Today, Home Secretary Theresa May announced new plans to deal with “extremism”. The concept of extremism has become rather like fascism: a catchall term for things we don’t like.
That is not to say it does not exist: but the important question is how one defines extremism. The Prime Minister has said he intends that the new powers to tackle extremism to go beyond existing laws on incitement to hatred and incitement to violence. This is where things get difficult – all we really have as a guideline is a know-it-when-we-see-it gut reaction. In other words, would a statement cause a reasonable person to think: “that’s a bit much”? This is far too vague a basis for new the powers of censorship proposed by May, who also used her speech to resurrect the Government’s obsession with greater powers for online surveillance.
The Home Secretary’s stated ambition of “working with Ofcom to deal with extremist broadcasts” has obvious resonance in the banning from the airwaves of the voices of representatives of Northern Irish paramilitary groups in the late 80s and early 90s. That particular prohibition led to the ridiculous scenario where Gerry Adams and other republican representatives had their statements dubbed by actors before interviews were broadcast, as if it were not their words but their very voices that might attract sympathy for terrorism. The only definite gain that ban brought about was for a handful of Belfast actors who made decent pocket money from the voiceover work.
But the direct comparison with that ban does not quite work: that ban was, if not desirable, then at least plausible, in that it targeted specific organisations rather than ideas. It was crucial for IRA and Sinn Féin spokespeople to be identified as coming from IRA and Sinn Féin – the claim to descendance from the original IRA of revolutionary Ireland being all important. But modern terror movements rarely operate as structured, coherent groups with internal rules and regulations.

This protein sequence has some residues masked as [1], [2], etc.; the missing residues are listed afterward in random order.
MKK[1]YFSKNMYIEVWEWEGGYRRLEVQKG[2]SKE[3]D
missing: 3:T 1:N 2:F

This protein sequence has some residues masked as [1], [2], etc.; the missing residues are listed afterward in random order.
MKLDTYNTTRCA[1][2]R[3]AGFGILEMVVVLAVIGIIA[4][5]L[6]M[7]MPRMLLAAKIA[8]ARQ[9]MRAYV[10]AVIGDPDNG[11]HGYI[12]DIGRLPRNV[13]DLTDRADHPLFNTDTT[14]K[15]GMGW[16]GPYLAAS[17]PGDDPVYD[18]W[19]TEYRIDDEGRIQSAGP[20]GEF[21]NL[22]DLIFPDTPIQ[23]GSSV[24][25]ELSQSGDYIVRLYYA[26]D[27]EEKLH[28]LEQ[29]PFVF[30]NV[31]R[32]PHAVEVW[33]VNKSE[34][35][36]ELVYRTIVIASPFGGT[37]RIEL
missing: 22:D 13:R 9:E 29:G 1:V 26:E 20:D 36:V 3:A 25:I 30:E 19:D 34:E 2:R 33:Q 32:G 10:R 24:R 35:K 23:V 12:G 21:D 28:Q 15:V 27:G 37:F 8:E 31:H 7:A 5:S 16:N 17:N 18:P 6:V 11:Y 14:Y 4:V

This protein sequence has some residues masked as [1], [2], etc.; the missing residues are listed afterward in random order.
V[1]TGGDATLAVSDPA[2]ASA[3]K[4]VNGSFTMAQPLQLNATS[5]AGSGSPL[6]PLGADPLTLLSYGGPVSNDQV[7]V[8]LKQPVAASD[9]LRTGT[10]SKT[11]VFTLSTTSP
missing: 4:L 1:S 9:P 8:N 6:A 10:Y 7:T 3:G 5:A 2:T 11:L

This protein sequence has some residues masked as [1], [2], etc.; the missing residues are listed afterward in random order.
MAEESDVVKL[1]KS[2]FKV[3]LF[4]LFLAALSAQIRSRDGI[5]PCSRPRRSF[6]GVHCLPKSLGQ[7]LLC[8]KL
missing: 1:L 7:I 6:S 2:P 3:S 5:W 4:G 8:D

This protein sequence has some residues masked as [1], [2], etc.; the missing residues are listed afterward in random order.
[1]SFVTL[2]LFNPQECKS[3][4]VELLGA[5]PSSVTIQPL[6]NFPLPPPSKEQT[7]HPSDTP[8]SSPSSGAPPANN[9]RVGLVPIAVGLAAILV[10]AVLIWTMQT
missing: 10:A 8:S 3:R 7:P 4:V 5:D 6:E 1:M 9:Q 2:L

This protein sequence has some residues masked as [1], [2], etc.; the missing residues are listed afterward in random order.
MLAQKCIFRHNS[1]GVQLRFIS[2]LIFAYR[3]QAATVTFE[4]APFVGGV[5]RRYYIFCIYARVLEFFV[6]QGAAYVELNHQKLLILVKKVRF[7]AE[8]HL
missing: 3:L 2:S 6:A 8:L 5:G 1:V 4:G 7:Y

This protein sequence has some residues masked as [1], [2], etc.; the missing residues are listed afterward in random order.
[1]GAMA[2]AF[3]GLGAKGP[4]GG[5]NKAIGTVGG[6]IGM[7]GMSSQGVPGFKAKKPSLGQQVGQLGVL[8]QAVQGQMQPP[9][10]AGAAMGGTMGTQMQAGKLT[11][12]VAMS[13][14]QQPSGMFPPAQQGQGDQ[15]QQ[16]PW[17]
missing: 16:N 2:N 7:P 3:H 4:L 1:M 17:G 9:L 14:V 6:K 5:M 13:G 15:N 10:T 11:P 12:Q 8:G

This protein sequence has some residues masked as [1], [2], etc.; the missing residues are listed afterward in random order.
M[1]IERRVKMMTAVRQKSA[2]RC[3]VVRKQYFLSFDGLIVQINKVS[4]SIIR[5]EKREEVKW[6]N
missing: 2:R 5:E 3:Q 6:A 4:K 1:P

What is being discussed now is not a ban on specific members of specific organisations, but a ban on ideologies and people who may seek to convince others to follow them.
If we’re to follow the Troubles example, in effect, that means banning Ian Paisley from the airwaves as well as Gerry Adams.
Paisley, like many of the preachers and demagogues of today who trouble the Home Secretary so, knew how to take his rhetoric right to the edge without tumbling into criminality.
In fact, under these proposals, the late Dr Paisley’s own church, with its forthright views on everything from alcohol to homosexuality to the Pope in Rome, could find itself not just banned from the evening news, but completely proscribed.
How many organisations exist that would fall foul of May’s proposed civil powers to prohibit “extremist groups that fall short of the existing laws relating to terrorism”?
If the basis for banning orders on organisations is a reasonable belief that they intend to incite religious or racial hatred or “threaten democracy”, then a whole spectrum of thought, from anarchism to fundamentalist religion, could be proscribed.
The law should be about preventing specific harm to the public, not deciding whose ideas are acceptable and whose aren’t.
In her speech, Theresa May laid claim to free speech and respect for minorities as British (and by implication Conservative) values, and said of the British people that “we cherish our freedom to lead our lives as we choose”. Quite so. These are ideas that every nation should aspire to.
They are not concepts we should allow to be relegated to mere throat clearing as the Home Secretary announces plans for new powers to restrict speech and civil liberties.
source: Daily Telegraph